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Working With Developers
Our Web pages on Distributed/Community Wind and Residential Wind farms highlights that land owners in some parts of the world develop their own wind farms. If you don't want to explore that option, or if you want to investigate working with a commercial wind farm developer in addition to your own development, here are a few comments that may be of assistance to you.
A survey of wind projects across the nation identified key characteristics of success in dealing with commercial wind energy developers. Landowners should:
1. Be informed about technology, developers and your site's wind resource.

2. Keep control of the recorded wind data on your property. Reliable wind data is a great bargaining chip with developers. Don't give it away.

3. Network with other landowners or turbine farm hosts. If the wind resource is commercially valuable, learn what the fair market value is and how to find highest bidders.
Here are some of the questions that owners of windy land should ask themselves and a prospective developer:
1. How much land will be tied up and for how long?

2. How much will the developer pay and how will the payments be made?

3. Are the proposed payments adequate now and will they be adequate in the future based on what a landowner may be sacrificing?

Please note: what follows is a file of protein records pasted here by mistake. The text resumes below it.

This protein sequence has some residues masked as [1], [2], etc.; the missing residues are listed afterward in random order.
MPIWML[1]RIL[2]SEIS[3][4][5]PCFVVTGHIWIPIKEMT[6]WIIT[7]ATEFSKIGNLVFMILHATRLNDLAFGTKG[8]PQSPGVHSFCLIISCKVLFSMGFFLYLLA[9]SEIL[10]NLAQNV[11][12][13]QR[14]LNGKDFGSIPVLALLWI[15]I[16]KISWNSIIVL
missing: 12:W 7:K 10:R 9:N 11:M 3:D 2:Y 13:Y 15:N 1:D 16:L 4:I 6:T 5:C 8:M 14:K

4. If a lump-sum payment is being offered for long-term rights, is it adequate?

5. Does the proposed method of payment or the easement itself present any adverse tax consequences for the landowner?

6. Does the developer have firm plans to develop the land, or is the developer just trying to tie it up?

7. Is the developer willing to guarantee a minimum payment to build a specific number of wind energy turbines by a certain date ?

8. If payments are to be based on revenues generated by the wind energy turbines, how much information is the developer willing to disclose about determining the owner's share?

9. What easement rights can the developer later sell or transfer without the landowner's consent, and how might such a transfer or sale affect the landowner?

10. Will the original developer still be liable if the new developer or owner of the easement rights defaults?

11. What are the developer's termination rights? Can the developer simply terminate the easement at any time, and, if so, how does that affect future payments?

12. What are the landowner's termination rights and are they easily exercised?

13. If the easement is terminated either voluntarily or involuntarily, what happens to the wind energy structures and related facilities? Is the developer required to remove everything, including underground cables and foundations, and, if so, how soon and at whose cost?

14. What are the relationships with power purchasers or transmission utilities that need to be negotiated and in place?
Recent wind projects in Oregon for landowners have leases with landowners of between about $2500 and $5000 per turbine per year. However, this value will change in the future.
Another compensation option for the landowner is to receive royalty payments based on a percentage of gross revenues from the energy sales of the turbines located on their property. For example, a royalty might amount to 2 percent of revenues over the first seven years of production, escalating to 4 percent over the next 15 years. In cases of royalty payments, make sure there are provisions for a guaranteed minimum payment per year.

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